Host an Event Volunteer Join Tickets

Support the plant database you love!

Q. Who is Mr. Smarty Plants?

A: There are those who suspect Wildflower Center volunteers are the culpable and capable culprits. Yet, others think staff members play some, albeit small, role. You can torture us with your plant questions, but we will never reveal the Green Guru's secret identity.

Help us grow by giving to the Plant Database Fund or by becoming a member

Did you know you can access the Native Plant Information Network with your web-enabled smartphone?

Share

Ask Mr. Smarty Plants

Ask Mr. Smarty Plants is a free service provided by the staff and volunteers at the Lady Bird Johnson Wildflower Center.

Search Smarty Plants
See a list of all Smarty Plants questions

Please forgive us, but Mr. Smarty Plants has been overwhelmed by a flood of mail and must take a break for awhile to catch up. We hope to be accepting new questions again soon. Thank you!

Need help with plant identification, visit the plant identification page.

 
rate this answer
19 ratings

Saturday - December 10, 2016

From: Franklin, NC
Region: Southeast
Topic: Edible Plants
Title: Identification of tart fruit that looks like a pumpkin
Answered by: Nan Hampton

QUESTION:

As a child, in Miami, Florida, in the 1950's, another child challenged me to eat a "fruit" that looked like a pumpkin. It was just a little bigger than those candy pumpkins we see now at Halloween, and it was orange. Unable to refuse a challenge, unfortunately, I took a bite of it, and quickly spit it out! It was extremely tart and nasty tasting. Any idea what that plant might be called? Maybe ignoramus childsixus? Thanks!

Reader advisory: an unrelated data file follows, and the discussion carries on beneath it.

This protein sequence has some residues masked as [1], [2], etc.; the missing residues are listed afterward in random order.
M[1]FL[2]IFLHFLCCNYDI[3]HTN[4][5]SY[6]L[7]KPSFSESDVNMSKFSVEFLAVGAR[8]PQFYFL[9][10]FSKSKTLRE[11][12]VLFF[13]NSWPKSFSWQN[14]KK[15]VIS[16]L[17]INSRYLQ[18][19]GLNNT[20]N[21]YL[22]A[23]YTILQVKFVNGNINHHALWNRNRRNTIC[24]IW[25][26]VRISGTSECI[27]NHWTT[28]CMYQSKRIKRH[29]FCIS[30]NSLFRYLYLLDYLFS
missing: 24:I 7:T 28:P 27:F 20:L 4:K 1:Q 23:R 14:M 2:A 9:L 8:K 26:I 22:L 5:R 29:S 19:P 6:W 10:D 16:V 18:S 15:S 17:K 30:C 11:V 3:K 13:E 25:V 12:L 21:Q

ANSWER:

Probably you were given a less-than-ripe Diospyros virginiana (Common persimmon) to eat.  When they are fully ripe these fruits are sweet and delicious; however, if not completely ripened, they are very tart. It is a common prank in the south to give someone an unripe persimmon to eat—an unpleasant experience! Here is a photo of the fruit from the internet.

There are non-native persimmons that are similar to the native common persimmon.  A Wiki-How article tells you how to tell the difference between ones that they call sweet and ones classified as astringent.  It is possible that you were given a non-native persimmon to eat, but probably it was the native one since in the 1950s the non-native ones wouldn't have been as readily available as they are today.

 

From the Image Gallery


Common persimmon
Diospyros virginiana

Common persimmon
Diospyros virginiana

Common persimmon
Diospyros virginiana

More Edible Plants Questions

Could hickory leaves be used as seasoning from Waynesboro VA
September 17, 2011 - I have a hickory tree. If I pull a leaf off and rip it then smell, there is a strong wonderful scent of hickory much like when I rip a mint leaf there is a strong smell of mint. So my question is, can...
view the full question and answer

Culture of Polytaenia nuttallii, Prairie Parsley
January 21, 2011 - Polytaenia nuttallii is listed at the Wildflower Center as a biennial. PLANTS database lists it as a perennial. Please clear this up if you can. If I plant this at home with tomato plants will it...
view the full question and answer

Who ate the Jack-in-the-Pulpit in Ontario?
July 07, 2009 - Something has dug up my clump of Jack-in-the-pulpit at my parents' cottage in the Haliburtons (Ontario, Canada). Leaves, berries and roots are gone. We know we have a black bear who likes our compo...
view the full question and answer

Blueberry and huckleberry plants for Washington state
April 20, 2010 - Could you give me the names of which blueberry plants and huckleberry bushes that grow the best in Walla Walla, Washington and where and how to plant and space and care for them?? Thanks so much.
view the full question and answer

Is balsam gourd (Ibervillea lindheimeri) poisonous or edible?
August 18, 2008 - Is the Balsam Gourd edible or poisonous?
view the full question and answer

Support the Wildflower Center by Donating Online or Becoming a Member today.